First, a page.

You can probably see trains, but the Broad Street Rail Station officially closed its doors in 1986, around the time many hardy East London young artists were busy being born.
While the station proper was quickly transformed into an office and shopping complex, the Broad Street Rail Viaduct remained derelict for a little longer, becoming overgrown with trees and wildlife. But, in April 2007, Village Underground was born: a self-styled home for the cultural and creative minds of East London, now best known to the area’s denizens as an eclectic venue for music, theatre, club nights, art and everything in between.
The building itself, a renovated turn-of-the-century warehouse, is representative of the evolution of the East End over the last 100 years from a smoke-filled hothouse of industry to the ultimate destination and living quarters of the city’s oddball arts and entertainment aficionados. Ever aware of their history, they’ve turned the top floor into an incredible homage to the site’s previous use, with four Jubilee-line tube carriages atop a living roof, converted into studio workspaces to transport the diversely creative souls who make up the Village Underground community.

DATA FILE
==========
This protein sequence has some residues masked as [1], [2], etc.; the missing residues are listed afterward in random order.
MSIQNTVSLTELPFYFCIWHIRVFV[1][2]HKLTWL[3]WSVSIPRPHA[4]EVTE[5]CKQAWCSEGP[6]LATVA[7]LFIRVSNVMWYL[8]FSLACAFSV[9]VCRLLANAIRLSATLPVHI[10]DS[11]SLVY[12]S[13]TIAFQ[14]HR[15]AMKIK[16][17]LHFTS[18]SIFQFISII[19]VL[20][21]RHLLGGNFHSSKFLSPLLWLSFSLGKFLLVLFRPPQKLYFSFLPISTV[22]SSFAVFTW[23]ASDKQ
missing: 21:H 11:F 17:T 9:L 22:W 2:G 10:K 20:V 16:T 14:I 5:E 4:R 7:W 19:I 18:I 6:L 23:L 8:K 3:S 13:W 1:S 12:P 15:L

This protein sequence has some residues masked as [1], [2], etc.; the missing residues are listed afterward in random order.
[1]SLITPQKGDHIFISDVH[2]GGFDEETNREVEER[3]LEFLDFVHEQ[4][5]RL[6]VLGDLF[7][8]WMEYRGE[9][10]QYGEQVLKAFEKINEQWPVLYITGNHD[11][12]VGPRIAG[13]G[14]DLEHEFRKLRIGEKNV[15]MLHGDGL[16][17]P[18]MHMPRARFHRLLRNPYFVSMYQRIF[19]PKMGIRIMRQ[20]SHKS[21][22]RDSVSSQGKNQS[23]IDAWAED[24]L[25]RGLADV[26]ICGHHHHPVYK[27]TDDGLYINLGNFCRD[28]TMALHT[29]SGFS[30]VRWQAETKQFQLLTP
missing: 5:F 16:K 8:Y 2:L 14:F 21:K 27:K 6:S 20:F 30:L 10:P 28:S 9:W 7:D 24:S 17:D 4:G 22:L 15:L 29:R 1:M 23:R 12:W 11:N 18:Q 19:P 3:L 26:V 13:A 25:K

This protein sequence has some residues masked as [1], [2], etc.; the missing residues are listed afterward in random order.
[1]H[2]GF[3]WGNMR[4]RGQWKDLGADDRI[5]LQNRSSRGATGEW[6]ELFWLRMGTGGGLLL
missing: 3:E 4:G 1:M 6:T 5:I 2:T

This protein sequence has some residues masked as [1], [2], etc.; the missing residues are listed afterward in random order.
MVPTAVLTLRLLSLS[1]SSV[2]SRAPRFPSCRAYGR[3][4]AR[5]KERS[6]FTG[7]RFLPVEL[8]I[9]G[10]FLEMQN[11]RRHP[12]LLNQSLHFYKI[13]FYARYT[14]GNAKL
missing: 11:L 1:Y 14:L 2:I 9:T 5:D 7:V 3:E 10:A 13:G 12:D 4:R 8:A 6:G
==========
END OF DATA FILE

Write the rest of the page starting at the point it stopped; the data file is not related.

Know Before You Go
The nearest underground stations are Liverpool Street and Old Street, with Shoreditch High Street station around the corner. The trains can be seen on Holywell Lane, opposite Citizen M hotel. There is level access and they can be seen at any time of day.